Operating Systems COMP25111 10 Mandatory
Algorithms and Imperative Programming COMP26120 20 Mandatory
Distributed Computing COMP28112 10 Mandatory
Fundamentals of Management BMAN10011 10 Optional
Fundamentals of Technological Change BMAN10252 10 Optional
Fundamentals of Finance BMAN10552 10 Optional
Business Economics BMAN10612 10 Optional
Fundamentals of Financial Reporting B BMAN10621B 10 Optional
Fundamentals of Management Accounting BMAN10632 10 Optional
Introduction to Corporate Finance and Financial Instruments BMAN20242 10 Optional
Technology, Strategy and Innovation BMAN20792 10 Optional
Managing Business Operations BMAN20811 10 Optional
New Product Development and Innovation BMAN20821 10 Optional
Marketing BMAN20832 10 Optional
Global Contexts of Business and Management BMAN21012 10 Optional
Chinese Business BMAN24501 10 Optional
Organisations and Employment BMAN24521 10 Optional
Work Psychology For Career Success BMAN24571 10 Optional
Logic and Modelling COMP21111 10 Optional
Processor Microarchitecture COMP22111 10 Optional
Microcontrollers COMP22712 10 Optional
Machine Learning and Optimisation COMP24111 10 Optional
Symbolic AI COMP24412 10 Optional
System Architecture COMP25212 10 Optional
Computer Graphics and Image Processing COMP27112 10 Optional
Mobile Systems COMP28512 10 Optional
Introduction to Spoken Arabic ULAR10032 10 Optional
British Sign Language ULBS20011 10 Optional
British Sign Language - semester two ULBS20012 10 Optional
Introduction to Spoken Chinese ULCH10022 10 Optional
Introductory French ULFR10022 10 Optional
Introductory Spanish ULSP10021 10 Optional
Introductory Spanish ULSP10022 10 Optional
Displaying 10 of 36 course units for year 2

Course content for year 3

Course units for year 3

The course unit details given below are subject to change, and are the latest example of the curriculum available on this course of study.

TitleCodeCredit ratingMandatory/optional
Third Year Project Laboratory COMP30040 40 Mandatory
Enterprise Management for Computer Scientists MCEL30031 10 Mandatory
Managing Finance in Enterprises for Computer Scientists MCEL30032 10 Mandatory
Implementing System-on-Chip Designs COMP32211 10 Optional
The Internet of Things: Architectures and Applications COMP32412 10 Optional
User Experience COMP33511 10 Optional
Agile Software Engineering COMP33711 10 Optional
AI and Games COMP34120 20 Optional
Natural Language Systems COMP34412 10 Optional
Chip Multiprocessors COMP35112 10 Optional
Advanced Algorithms 1 COMP36111 10 Optional
Compilers COMP36512 10 Optional
Advanced Computer Graphics COMP37111 10 Optional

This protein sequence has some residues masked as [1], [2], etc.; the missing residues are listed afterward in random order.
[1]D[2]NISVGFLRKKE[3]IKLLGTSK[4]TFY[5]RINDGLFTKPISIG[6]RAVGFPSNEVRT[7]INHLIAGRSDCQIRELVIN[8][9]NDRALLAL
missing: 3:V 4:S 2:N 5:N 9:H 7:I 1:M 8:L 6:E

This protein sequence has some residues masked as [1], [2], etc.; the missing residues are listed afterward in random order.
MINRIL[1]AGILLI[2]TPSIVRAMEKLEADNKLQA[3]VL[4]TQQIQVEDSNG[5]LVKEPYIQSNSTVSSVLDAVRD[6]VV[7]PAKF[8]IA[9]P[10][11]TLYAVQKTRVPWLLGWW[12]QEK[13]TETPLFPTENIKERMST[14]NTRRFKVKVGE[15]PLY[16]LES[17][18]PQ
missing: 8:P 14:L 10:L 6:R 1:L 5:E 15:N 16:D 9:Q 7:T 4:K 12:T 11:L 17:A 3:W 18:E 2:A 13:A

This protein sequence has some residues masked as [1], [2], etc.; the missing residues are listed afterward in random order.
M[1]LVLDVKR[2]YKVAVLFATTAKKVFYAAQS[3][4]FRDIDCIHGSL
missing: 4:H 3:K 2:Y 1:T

Computer Vision COMP37212 10 Optional
Documents and Data on the Web COMP38211 10 Optional
Cryptography & Network Security COMP38411 10 Optional
Displaying 10 of 16 course units for year 3

Course content for year 4

Course units for year 4

The course unit details given below are subject to change, and are the latest example of the curriculum available on this course of study.

TitleCodeCredit ratingMandatory/optional
Summer Industrial Project COMP40901 25 Mandatory
Business Feasibility Study MCEL40042 15 Mandatory

Scholarships and bursaries

The University of Manchester is committed to attracting and supporting the very best students. We have a focus on nurturing talent and ability and we want to make sure that you have the opportunity to study here, regardless of your financial circumstances. It is estimated that more than a third of our students will receive bursaries of up to £3,000 per year and many will be offered even more generous support. For further information, please visit the University  scholarships and bursaries  page.

What our students say

Student Ambassadors working on an Open Day
Student Ambassadors working on an Open Day

Geraint North: BSc Software Engineering graduate

'The degree programme at Manchester ensured that I built a broad understanding of the fundamental aspects of computer science, which I could apply to any technologies that I would end up working with. The software industry moves so fast that a course that taught only the current hot technologies wouldn't be of much use to you five years down the line. This meant touching on some quite esoteric subjects, even in the first year, such as SML and LISP. Although very few people will find the concepts introduced in these programmes immediately applicable in their future careers, I've found that they taught me some alternative ways of thinking about software problems that have led me to solve them in pretty innovative ways. The effects of this kind of teaching, which gives you the mental tools to solve any problem that you come across lasts much longer than training on the specific tools of the day.'

Facilities

Students working in Collabs in the Kilburn Building
Students working in Collabs in the Kilburn Building
As you would expect from leaders in the field, we offer some of the most up to date facilities in the world. Amongst the wide range of facilities available to you are:
  • Newly refurbished computing labs furnished with modern desktop computers, available with Linux and Windows
  • Access to world leading academic staff
  • Collaborative working labs complete with specialist computing and audio visual equipment to support group working.
  • Over 300 Computers in the School dedicated exclusively for the use of our students.
  • Access to a hardware library, with top of the range equipment, including drones, robots and oculus rifts.

Disability support

Practical support and advice for current students and applicants is available from the Disability Advisory and Support Service. Email: dass@manchester.ac.uk